Trace and Xantrex inverters have done this for 20+ years.

              off-grid in Northern Wisconsin for 14 years

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              • #22
                Chris I do not think it works like you think it does. True the XW series has generator input, but that input is converted to DC to power the inverter. If the load exceeds what the genny can produce then the batteries make up the missing power up to a limit. That is the basis for all UPS and back up battery systems.

                In hybid mode and commercial AC power fails, the batteries take over to run the inverter. When battery gets low, the generator runs to supply the load and recharge the batteries just like any hybrid PHEV works.
                MSEE, PE

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                • #23
                  Originally posted by Sunking View Post
                  Chris I do not think it works like you think it does. True the XW series has generator input, but that input is converted to DC to power the inverter.
                  No, it is not. When a XW brings a genset online it synchronizes with it during qualification of the generator. This usually takes about 30 seconds if the genset has clean power output. It can take a minute or two on a genset with "dirty" power, a diesel that is cold with the governor surging, etc.. When it makes the switch to genset power it initially very lightly loads the generator, allowing the genset to take some load off the AC output section of the inverter. Then it switches 100% to the genset to accept full load and stops inverting. The transition from inverter to genset power is so seamless that your most sensitive things like CFL's don't even flicker.

                  It remains sync'd with the genset at all times during operation and can therefore bring the inverting section online at any time to assist the genset with loads. The principle it uses to sync with the generator is identical to parallel stacking inverters, and the XW can be stacked four deep to a 24 kW cluster. Here is a photo of the inside of a XW:



                  On the left you can see the AC board and there are five relays on it - the XW has dual AC inputs for grid and generator or dual gensets. The four relays in a square pattern are 60A and are for the AC1 L1, AC2 L1, AC1 L2 and AC2 L2 inputs respectively. The transfer relay that connects either AC1 or AC2 to the internal charger is on the left. The main processor board is on the upper right and the DC section and FET board is below it. There is a quite large toroid transformer that weighs approx 60 lbs behind the DC section.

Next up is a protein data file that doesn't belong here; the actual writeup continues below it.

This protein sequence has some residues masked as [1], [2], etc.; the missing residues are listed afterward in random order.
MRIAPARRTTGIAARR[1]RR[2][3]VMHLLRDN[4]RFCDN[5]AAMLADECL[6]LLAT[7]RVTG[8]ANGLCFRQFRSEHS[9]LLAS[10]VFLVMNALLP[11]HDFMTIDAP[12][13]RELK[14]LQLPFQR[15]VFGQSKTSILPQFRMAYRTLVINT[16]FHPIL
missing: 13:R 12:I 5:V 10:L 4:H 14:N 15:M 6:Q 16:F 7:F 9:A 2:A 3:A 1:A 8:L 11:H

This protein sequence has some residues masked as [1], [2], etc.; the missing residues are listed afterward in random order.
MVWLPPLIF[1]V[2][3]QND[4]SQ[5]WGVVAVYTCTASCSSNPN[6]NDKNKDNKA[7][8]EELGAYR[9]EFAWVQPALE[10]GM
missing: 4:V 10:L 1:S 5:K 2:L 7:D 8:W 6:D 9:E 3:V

On the upper right of the AC board you can see the transformer leads where they go the connection block. Those can be altered by paralleling the transformer and switch the unit from 120/240V split-phase output to 120V single-phase output. Three XW's can be stacked in 120V single phase configuration to supply 120/208V three-phase power @ 18 kW, and the cluster will sync with a three-phase generator set.

                  I have worked directly with Schneider engineering on field testing for quite some time, am bound by NDA on some things, and other things like schematics of the unit I hesitate to post lest they fall into the wrong hands. But I assure you genset power is not rectified to DC to power the inverter during load function. The inverter is bi-directional, meaning it can accept AC input and convert it to DC to charge batteries, or seamlessly switch directions and convert DC to AC to power loads, or assist either AC input. Sync'ing sine waves with gensets, that you think is so impossible, is actually a very trivial function.

                  Edit:
                  I will add one bit of trivia that few people know about the XW-series; it can be AC coupled with GT inverters or prime and peaking generator sets. This is normally used to build standalone mini-grids for community electrification projects in remote areas.
                  off-grid in Northern Wisconsin for 14 years

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                  • #24
                    What model number?
                    MSEE, PE

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                    • #25
                      Schneider builds six versions of the XW-series and they all function identically. Model base numbers are XW4024, XW4548 and XW6048. The three models are built in 120/240V split-phase versions for the North American market. The other three are 230V 50Hz output versions for overseas markets.
                      off-grid in Northern Wisconsin for 14 years